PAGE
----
How the Star Citizen Loan Got Blown Out of Proportion

By Jeff Francis
How the Star Citizen loan got blown out of proportion

To paraphrase an old saying, there's no drama like internet drama. One of the biggest magnets for drama nowadays is the ongoing development for Star Citizen. The virtual worlds mmo of interstellar travel and exploration has had more than its fair share of detractors, speculation, and controversy. The latest installment of the ongoing soap opera is of a Star Citizen loan that led many to begin saying that Cloud Imperium Games, the game's developer, was in deep financial trouble and that the game was heading to utter disaster, despite raising more than $153 million in crowdfunding. Eventually, CIG came out and said that this was a normal business practice and that the game is not in any trouble at all. Perhaps we should stop freaking out and examine how the Star Citizen loan got blown out of proportion.

Discussion of the Star Citizen loan broke out last week and quickly spread. Some gamers thought that the sky was falling for the game, but others pondered various scenarios on why such a loan was taken out in the first place. Speculation was rampant, generating headlines that said that Cloud Imperium Games could be in financial trouble. Within a short time, CIG addressed the rumors surrounding the Star Citizen loan. They said, "We have noticed the speculations created by a posting on the website of UK’s Company House with respect to Coutt’s security for our UK Tax Rebate advance, and we would like to provide you with the following insight to help prevent some of the misinformation we have seen. Our UK companies are entitled to a Government Game tax credit rebate which we earn every month on the Squadron 42 development. These rebates are payable by the UK Government in the fall of the next following year when we file our tax returns. Foundry 42 and its parent company Cloud Imperium Games UK Ltd. have elected to partner with Coutts, a highly regarded, very selective, and specialized UK banking institution, to obtain a regular advance against this rebate, which will allow us to avoid converting unnecessarily other currencies into GBP. We obviously incur a significant part of our expenditures in GBP while our collections are mostly in USD and EUR. Given today's low interest rates versus the ongoing and uncertain currency fluctuations, this is simply a smart money management move, which we implemented upon recommendation of our financial advisors.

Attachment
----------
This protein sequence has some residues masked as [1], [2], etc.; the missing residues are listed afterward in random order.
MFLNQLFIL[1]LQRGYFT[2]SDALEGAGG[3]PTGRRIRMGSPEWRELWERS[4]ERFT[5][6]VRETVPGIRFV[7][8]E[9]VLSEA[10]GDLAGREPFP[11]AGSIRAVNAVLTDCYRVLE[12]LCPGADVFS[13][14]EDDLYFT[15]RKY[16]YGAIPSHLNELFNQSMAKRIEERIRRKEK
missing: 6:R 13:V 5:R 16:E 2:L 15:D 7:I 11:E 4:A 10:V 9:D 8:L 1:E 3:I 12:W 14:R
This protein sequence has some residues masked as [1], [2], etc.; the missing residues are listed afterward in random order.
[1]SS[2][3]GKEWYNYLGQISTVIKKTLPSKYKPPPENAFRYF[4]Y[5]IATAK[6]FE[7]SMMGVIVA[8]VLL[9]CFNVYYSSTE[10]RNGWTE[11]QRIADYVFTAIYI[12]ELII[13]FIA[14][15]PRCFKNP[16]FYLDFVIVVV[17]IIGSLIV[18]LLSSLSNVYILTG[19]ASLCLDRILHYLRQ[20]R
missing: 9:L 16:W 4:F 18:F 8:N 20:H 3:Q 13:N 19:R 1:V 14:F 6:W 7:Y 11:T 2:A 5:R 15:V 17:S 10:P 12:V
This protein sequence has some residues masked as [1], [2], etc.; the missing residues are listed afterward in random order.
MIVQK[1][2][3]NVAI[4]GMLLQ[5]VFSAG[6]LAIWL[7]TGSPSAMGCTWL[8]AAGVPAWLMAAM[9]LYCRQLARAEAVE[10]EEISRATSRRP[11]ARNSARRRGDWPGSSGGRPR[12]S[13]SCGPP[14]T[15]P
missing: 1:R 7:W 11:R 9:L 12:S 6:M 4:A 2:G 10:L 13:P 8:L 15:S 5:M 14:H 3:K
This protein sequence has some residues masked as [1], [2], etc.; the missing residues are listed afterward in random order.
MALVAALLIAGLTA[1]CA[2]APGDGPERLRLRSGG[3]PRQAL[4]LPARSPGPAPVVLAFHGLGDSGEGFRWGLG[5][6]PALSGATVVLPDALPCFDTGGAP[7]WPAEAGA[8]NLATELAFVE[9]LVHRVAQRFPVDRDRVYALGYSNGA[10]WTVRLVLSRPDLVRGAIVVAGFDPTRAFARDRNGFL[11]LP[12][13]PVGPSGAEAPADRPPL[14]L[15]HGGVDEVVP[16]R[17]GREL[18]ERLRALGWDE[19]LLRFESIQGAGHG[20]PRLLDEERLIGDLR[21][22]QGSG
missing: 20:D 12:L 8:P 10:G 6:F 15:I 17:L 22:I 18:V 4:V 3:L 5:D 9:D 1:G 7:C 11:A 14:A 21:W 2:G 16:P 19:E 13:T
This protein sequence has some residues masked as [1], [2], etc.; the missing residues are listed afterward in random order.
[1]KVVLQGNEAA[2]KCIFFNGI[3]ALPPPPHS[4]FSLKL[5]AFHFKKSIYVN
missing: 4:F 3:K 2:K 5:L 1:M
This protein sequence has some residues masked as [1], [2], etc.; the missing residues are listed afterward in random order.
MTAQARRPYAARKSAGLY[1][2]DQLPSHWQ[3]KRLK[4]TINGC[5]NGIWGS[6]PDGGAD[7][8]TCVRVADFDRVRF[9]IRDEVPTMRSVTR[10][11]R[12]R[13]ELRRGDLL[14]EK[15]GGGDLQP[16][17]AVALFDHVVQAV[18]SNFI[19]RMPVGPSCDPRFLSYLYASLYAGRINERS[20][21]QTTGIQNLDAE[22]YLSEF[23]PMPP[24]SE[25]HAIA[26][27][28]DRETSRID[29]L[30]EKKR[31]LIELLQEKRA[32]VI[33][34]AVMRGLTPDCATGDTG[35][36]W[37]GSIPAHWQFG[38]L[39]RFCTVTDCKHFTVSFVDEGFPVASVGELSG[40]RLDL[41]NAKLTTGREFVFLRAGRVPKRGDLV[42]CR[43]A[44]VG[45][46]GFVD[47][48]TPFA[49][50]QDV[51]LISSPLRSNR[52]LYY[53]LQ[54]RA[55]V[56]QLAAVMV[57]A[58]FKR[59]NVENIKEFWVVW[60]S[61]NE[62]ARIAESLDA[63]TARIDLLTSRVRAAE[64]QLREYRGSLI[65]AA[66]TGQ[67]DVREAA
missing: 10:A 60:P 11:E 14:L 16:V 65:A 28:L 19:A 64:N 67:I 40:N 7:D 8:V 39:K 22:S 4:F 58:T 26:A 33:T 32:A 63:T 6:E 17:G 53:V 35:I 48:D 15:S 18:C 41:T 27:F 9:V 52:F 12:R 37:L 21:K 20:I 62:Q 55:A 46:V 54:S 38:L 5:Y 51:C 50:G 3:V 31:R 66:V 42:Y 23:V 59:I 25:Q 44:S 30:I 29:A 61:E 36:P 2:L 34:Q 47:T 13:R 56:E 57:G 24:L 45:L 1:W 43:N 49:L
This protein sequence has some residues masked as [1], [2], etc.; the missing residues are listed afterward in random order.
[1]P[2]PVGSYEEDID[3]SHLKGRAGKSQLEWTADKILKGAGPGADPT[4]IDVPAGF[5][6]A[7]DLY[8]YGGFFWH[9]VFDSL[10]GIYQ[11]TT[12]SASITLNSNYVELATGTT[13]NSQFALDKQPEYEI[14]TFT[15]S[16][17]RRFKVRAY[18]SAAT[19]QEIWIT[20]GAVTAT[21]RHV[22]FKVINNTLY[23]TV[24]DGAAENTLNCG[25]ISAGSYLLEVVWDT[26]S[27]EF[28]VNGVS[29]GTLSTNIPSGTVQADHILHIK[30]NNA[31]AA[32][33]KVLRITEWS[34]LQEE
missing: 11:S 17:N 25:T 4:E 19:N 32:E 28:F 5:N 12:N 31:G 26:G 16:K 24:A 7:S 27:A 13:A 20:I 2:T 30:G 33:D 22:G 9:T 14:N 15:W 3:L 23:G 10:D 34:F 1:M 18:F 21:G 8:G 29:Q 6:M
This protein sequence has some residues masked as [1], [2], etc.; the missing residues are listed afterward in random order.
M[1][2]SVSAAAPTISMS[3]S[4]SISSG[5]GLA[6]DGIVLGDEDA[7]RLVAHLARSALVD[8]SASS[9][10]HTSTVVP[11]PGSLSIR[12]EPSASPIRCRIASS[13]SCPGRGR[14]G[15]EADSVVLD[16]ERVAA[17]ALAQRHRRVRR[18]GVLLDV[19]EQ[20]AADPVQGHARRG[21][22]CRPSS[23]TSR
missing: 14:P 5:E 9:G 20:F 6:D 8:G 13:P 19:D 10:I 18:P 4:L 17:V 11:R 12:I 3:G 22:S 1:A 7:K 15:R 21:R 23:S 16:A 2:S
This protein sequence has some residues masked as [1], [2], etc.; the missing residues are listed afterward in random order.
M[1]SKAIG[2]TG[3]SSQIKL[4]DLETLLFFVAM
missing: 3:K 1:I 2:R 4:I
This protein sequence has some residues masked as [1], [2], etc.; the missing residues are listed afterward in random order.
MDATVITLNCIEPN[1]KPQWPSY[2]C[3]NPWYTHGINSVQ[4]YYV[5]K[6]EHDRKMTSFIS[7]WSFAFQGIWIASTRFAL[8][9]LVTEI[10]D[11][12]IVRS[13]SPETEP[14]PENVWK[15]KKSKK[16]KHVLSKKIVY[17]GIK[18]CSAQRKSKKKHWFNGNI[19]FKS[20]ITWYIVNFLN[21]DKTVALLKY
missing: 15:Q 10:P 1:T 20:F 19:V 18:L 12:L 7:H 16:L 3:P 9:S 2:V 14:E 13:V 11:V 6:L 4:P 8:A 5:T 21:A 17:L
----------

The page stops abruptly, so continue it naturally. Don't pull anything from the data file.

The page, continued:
The collateral granted in connection with this discounting loan is absolutely standard and pertains to our UK operation only, which develops Squadron 42. As a careful review of the security will show and contrary to some irresponsible and misleading reports, the collateral specifically excludes 'Star Citizen'. The UK Government rebate entitlement, which is audited and certified by our outside auditors on a quarterly basis, is the prime collateral. Per standard procedure in banking, our UK companies of course stand behind the loan and guarantee repayment which, however, given the reliability of the discounted asset (a UK Government payment) is a formality and nothing else. This security does not affect our UK companies’ ownership and control of their assets. Obviously, the UK Government will not default on its rebate obligations which will be used for repayment, and even then the UK companies have ample assets to repay the loan, even in such an eventuality which is of course unthinkable."

To be totally honest, the reasons given above for the Star Citizen loan are perfectly valid and make sound business sense. So why did talk about the Star Citizen loan get blown out of proportion? One reason is that we're talking about Star Citizen here. This virtual world mmo has been the target of a lot of ill will. Fans of the game have been extremely devout in publicly defending the game against those who have expressed concerns over its lengthy development. There are a good number of people who think the game is a scam as players can spend thousands of dollars on ships for a game that hasn't even reached beta yet. While a lot of people want this game to succeed, a lot of others would take great delight in seeing it fail. This game is definitely polarizing, so it makes sense that any potential surprises, such as news about the Star Citizen loan, will lead to both sides running to the field of battle (the internet) to begin flailing away.

Another reason why the Star Citizen loan got blown out of proportion is page views and clicks. Nothing can start filling up the comment section on a page faster than putting a possible negative spin upon the sci-fi mmo. This will lure the haters to cackle with glee over the expected demise of the game whilst the fans will show up to defend it, which then leads to a lot of arguing back and forth. As players rage against one another, editors sit back and smile as the page views climb and climb. I know that this is a cynical view, but it's a common practice in today's online environment.

In the end, discussion about the Star Citizen loan got blown way out of proportion because the game has attracted a ton of haters and lovers, and the battle lines are drawn and always ready for battle. Writers and editors know that they can stoke the flames of conflict by pondering the overall health of the game, and the recent Star Citizen loan gave them the opportunity to do so once again. One final reason for this brouhaha is that most gamers don't understand how business really works, so they get understandably concerned when they start hearing words like "loan" and "cash flow" being bandied about. The truth of the matter is that it made perfect sense for Cloud Imperium Games to get the Star Citizen loan, but the smartness of certain accounting practices doesn't make for interesting reading or headlines.

Jul042017

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